Average federal funds purchased and repurchase agreements increased $19.3 million due mostly to increases in the balances of customer repurchase agreements. The average rate paid on those funds also increased, as they are closely tied to the target federal funds rate. Average Federal Home Loan Bank (FHLB) advances increased $29.5 million as the Company borrowed $75 million through the year. Interest paid on those borrowings increased 19 basis points as interest rates were increasing on adjustable-rate borrowings. Other borrowings remained steady, but the rate paid increased 198 points because the majority of such borrowings consist of the Companys trust preferred borrowings, which are tied to LIBOR.
Average Balance Sheets and Net Interest Income Analysis
The following table recaps the adjustments incorporated when converting net interest earnings to a tax-equivalent basis:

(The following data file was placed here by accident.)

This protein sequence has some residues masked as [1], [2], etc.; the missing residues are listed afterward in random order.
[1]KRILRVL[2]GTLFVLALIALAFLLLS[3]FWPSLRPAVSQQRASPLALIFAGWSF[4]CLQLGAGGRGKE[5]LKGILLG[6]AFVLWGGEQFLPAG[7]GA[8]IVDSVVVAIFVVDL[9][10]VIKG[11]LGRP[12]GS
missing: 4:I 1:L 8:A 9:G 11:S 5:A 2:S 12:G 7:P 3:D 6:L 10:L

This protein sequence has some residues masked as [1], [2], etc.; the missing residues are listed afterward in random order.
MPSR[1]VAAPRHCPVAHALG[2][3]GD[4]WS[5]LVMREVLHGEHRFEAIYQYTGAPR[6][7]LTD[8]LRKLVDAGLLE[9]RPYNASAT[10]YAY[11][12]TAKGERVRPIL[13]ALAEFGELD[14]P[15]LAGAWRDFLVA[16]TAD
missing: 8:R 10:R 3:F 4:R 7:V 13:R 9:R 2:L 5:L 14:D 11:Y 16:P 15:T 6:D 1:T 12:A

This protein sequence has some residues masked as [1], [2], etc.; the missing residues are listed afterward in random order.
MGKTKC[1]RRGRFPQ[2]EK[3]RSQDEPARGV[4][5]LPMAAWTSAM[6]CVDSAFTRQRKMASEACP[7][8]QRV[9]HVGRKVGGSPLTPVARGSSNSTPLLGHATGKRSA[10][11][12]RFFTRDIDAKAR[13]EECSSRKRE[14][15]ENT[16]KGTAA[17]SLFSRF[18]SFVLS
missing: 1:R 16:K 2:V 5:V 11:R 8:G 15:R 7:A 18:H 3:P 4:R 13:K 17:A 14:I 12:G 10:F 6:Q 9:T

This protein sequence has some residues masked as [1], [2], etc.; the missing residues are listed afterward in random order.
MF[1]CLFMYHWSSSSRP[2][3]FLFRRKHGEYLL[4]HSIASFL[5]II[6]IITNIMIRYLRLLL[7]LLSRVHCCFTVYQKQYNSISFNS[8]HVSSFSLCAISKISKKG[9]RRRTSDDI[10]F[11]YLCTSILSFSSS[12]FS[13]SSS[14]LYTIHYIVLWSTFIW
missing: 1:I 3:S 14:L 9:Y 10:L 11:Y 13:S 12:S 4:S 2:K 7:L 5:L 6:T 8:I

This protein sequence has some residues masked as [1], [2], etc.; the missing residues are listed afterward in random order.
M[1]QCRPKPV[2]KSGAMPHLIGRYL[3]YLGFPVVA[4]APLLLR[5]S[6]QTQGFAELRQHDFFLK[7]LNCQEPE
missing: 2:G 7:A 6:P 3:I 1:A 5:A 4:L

Rate and Volume Analysis of Interest
The following table summarizes the changes in interest earned and paid resulting from changes in volume of earning assets and paying liabilities and changes in their interest rates. In this analysis, the change in interest due to both rate and volume has been allocated to the volume and rate columns in proportion to absolute dollar amounts. This table will assist you in understanding the changes in the Companys principal source of revenue, net interest income. The principal themes or trends which are evident in this table include:
The provision for loan losses for the year ended December 31, 2005 was $3.7 million, an increase of $1.0 million when compared to the year ended December 31, 2004. The increase in loan loss provision between the periods is primarily attributable to new or increased specific allocations, increased commercial and residential real estate loan volume, and changes in various qualitative risk factors. Net charge-offs for 2005 and 2004 were $4.9 million and $2.7 million, respectively. Expressed as a percentage of average loans, net charge-offs increased from 0.24% for 2004, to 0.38% for 2005. The Company experienced a loss from a previously disclosed credit to a hospitality concern, which accounted for a large portion of the increase in net charge-offs in 2005. During 2005, the $4.4 million loan was charged down to its net realizable value of $2.2 million. The note was sold to a third party and the final net loss to the Company was $1.5 million.